The Main Causes of Spine Pain

When it comes to the diagnosis and management of spine pain, there are two main categories to consider, these divisions are related to the potential source of pain.  The first category is related to anatomical sources such as tumor, fracture or herniated intervertebral disc.  The second is a functional source of pain which is often termed “Non-Specific”, “Biomechanical” or “Mechanical”.  What the second division refers to is the inability to objectively demonstrate a specific anatomical cause of the patient’s pain, on MRI for example.  It is accepted knowledge in the laboratory model of spinal biomechanics [1992], that the spine is a functional organ that compensates based on its physical interaction with the environment, this has yet to make inroads in the clinical environment.  This Report will outline the three basic subsystems of the human spine and re-introduce the idea that functional spine pain is a reality and it can be predicted, diagnosed and properly managed.

Panjabi [1992] stated in his paper The Stabilizing System of the Spine. Part I. Function, Dysfunction, Adaptation, and Enhancement, “Presented here is the conceptual basis for the assertion that the spinal stabilizing system consists of three subsystems. The vertebrae, discs, and ligaments constitute the passive subsystem. All muscles and tendons surrounding the spinal column that can apply forces to the spinal column constitute the active subsystem. The nerves and central nervous system comprise the neural subsystem, which determines the requirements for spinal stability by monitoring the various trans­ducer signals. and directs the active subsystem to provide the needed stability.” [pg 383]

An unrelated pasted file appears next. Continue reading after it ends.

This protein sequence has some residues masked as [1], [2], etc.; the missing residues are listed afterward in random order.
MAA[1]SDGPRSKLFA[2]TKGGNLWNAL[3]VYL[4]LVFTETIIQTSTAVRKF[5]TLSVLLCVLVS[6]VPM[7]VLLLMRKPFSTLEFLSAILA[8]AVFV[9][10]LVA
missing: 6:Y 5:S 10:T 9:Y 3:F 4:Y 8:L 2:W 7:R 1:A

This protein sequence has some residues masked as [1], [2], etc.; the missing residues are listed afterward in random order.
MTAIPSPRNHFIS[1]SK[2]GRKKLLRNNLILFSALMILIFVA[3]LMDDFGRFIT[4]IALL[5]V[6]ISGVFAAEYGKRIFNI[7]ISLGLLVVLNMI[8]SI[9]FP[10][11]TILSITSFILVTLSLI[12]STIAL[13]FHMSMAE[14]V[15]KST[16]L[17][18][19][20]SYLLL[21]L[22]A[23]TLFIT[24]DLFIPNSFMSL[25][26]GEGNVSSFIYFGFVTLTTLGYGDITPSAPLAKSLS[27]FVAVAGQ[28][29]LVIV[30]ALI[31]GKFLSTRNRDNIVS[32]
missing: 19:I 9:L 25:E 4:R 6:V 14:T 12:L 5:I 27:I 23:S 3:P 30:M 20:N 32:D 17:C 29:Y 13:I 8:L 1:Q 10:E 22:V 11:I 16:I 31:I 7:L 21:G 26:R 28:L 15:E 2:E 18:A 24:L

He continues by stating, “A dysfunction of a component of any one of the subsystems may lead to one or more of the following three possibilities: (a) an immediate response from other subsys­tems to successfully compensate, (b) a long-term adaptation response of one or more subsystems, and (c) an injury to one or more components of any subsystem.” [pg 383]

So, when it comes to the diagnosis and management of biomechanical spine pain, functional considerations are well established in the laboratory, it is clear we need a better transition of this information to the clinical environment.  Chiropractic care centers itself on this very concept and is an integral component of spine care in todays clinical environment.

If you are having neck pain, back pain, headaches, or sciatica symptoms.  Call our office and we can find the source of your pain and treat it.  Our number is (618) 207-4445 or you can e-mail Dr. Waltemate directly at


  1. Panjabi, M. M. (1992). The stabilizing system of the spine. Part I. Function, dysfunction, adaptation, and enhancement. Journal of spinal disorders & techniques, 5(4), 383-389.

Eric Waltemate, DC, LAc (IN)
14 Park Place Suite A

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